Bringing it all together, the success of the PRSP and the long-term sustainability of the country’s power sector is highly hinged to the performance of the DisCos; their ability to collect revenue from customers for electricity consumed and aggressively reduce the high ATC&C losses. This helps to boost energy efficiency—an important point missing in the PRSP. Thus, implementation of restructuring and recapitalization plans of the DisCos, improving DisCos technical competence and financial status will be key to the success of the plan and create a sustainable and viable electricity market. Hence, full implementation is key.  

PIGB: The ‘tip of the iceberg’ garners optimism 
Back and forth on the Petroleum Industry Bill (PIB) in the last 9 years has deterred investment in Nigeria’s Oil and Gas sector. The PIB, which has gone through the past two administrations, is a wholesome bill which caters for every aspect of the industry and aims to increase petroleum exploration and production, boost domestic gas supply, deregulate the downstream sector of the Industry, establish a viable national oil company, create an efficient regulatory entity, and enhance transparency and accountability in the Industry. 

However, the extensive provision of the PIB that cuts across fiscal, governance and regulatory matters has sparked a lot of debate in the country and thus affected its passage. 

Central to the debate are fiscal issues that relates to increase deep-water and gas tax rates as well as introduction of the 10% host community fund. Pertinently, the current administration adopted a logical approach to allow for passage of the non-controversial section of the bill, thus splitting the PIB into four (4) bills – The Petroleum Industry Governance bill (PIGB), The Fiscal Regime bill, The Petroleum Revenue bill, and the Upstream and Midstream Administration bill. 

Consequently, the senate, in May 2017, passed the PIGB which addresses the administrative aspect of the proposed PIB and provide for the governance and institutional framework for the petroleum industry and for other related matters. The PIGB seeks to establish a framework for the creation of commercial and profit oriented petroleum entities, which should ensure value addition and internationalization of the Nigerian oil & gas industry.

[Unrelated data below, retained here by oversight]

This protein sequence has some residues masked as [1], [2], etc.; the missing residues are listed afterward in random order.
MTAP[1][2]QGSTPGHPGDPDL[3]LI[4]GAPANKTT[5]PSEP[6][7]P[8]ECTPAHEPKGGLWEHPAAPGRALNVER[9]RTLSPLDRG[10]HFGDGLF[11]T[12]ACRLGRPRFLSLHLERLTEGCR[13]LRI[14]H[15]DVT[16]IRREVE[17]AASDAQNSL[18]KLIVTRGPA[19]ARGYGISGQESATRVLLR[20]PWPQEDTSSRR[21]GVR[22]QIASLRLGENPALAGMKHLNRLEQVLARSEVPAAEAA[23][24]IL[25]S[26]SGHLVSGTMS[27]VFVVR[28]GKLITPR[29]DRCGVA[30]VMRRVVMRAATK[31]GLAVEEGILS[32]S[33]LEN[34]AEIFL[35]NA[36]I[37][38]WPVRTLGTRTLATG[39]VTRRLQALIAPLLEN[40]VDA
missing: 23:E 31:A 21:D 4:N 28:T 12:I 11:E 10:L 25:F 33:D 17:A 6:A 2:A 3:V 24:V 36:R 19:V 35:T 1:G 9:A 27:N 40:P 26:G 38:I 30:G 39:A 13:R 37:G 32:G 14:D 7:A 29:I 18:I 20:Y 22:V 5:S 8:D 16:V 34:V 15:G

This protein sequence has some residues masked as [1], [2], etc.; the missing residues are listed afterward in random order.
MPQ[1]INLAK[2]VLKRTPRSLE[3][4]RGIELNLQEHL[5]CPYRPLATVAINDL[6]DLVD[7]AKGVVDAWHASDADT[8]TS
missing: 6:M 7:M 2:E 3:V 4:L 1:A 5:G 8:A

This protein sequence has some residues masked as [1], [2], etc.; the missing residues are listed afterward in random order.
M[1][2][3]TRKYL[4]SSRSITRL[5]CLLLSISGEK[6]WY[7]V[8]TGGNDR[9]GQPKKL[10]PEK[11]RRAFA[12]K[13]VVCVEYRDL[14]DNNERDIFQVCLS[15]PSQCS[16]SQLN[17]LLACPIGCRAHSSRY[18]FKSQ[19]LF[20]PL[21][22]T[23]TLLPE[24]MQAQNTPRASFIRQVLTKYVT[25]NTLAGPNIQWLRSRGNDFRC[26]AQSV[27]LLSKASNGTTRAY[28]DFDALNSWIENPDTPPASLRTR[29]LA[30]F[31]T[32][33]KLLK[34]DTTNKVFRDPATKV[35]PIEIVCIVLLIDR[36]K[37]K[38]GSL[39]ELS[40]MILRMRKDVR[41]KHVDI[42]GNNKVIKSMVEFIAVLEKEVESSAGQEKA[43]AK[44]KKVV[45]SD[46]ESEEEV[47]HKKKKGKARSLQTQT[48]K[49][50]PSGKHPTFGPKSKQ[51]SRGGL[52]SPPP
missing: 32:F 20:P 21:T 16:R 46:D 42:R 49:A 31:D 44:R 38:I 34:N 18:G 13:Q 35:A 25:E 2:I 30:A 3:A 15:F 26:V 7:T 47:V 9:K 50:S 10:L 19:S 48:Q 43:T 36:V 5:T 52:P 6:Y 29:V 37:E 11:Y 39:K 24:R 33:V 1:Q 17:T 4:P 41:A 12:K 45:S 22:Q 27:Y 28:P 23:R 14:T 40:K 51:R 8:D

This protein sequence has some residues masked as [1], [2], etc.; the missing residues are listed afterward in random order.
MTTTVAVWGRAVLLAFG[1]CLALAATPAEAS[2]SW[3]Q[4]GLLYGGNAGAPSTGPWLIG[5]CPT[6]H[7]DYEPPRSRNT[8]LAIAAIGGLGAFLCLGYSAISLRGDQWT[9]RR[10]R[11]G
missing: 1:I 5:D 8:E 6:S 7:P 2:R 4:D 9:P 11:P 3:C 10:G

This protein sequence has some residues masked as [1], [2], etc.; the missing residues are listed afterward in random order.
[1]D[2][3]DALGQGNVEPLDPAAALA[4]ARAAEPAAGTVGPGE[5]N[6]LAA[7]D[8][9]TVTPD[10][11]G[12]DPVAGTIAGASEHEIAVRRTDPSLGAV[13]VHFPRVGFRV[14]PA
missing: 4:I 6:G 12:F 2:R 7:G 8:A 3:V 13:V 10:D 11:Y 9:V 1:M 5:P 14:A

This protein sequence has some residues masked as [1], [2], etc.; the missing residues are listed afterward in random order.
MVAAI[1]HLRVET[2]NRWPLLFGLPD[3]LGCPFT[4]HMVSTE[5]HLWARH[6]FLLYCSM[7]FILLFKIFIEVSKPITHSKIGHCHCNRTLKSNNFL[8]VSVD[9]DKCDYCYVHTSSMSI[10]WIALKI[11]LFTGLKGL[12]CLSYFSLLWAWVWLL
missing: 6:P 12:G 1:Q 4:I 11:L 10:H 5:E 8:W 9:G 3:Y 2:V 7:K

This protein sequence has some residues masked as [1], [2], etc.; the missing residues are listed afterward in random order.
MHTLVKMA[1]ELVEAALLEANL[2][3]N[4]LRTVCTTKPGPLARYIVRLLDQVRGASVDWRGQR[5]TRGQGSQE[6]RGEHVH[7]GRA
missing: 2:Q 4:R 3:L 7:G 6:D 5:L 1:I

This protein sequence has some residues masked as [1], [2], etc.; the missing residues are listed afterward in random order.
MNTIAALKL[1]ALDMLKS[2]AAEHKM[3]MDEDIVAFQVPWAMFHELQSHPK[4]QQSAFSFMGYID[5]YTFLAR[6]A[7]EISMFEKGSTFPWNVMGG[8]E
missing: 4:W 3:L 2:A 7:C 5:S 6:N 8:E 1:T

Central to the provision of the bill is the plan to restructure the NNPC to a new regulatory agency, Nigeria Petroleum Regulatory Commission (NPRC). The commission would be the sole regulator and responsible for licensing, monitoring, supervising petroleum operations, as well as enforcing Industry laws, regulations, and standards. Accordingly, the NPRC will be vested with the roles, rights, assets, liabilities, and obligations of the Petroleum Inspectorate, the Department of Petroleum Resources (DPR) and the Petroleum Products Pricing and Regulatory Agency (PPPRA). Furthermore, the regulatory functions of the Minister of Petroleum Resources, under the Petroleum Act and the Oil Pipelines Act, will also be transferred to the Commission, thus limiting the mammoth power of the Minister to only determine, formulate, and monitor government policy for the ministry as well as supervise the affairs and operations of the industry (Minister’s powers to grant, amend, renew, extend, and revoke petroleum exploration and production licenses and lease are now transferred to the NPRC).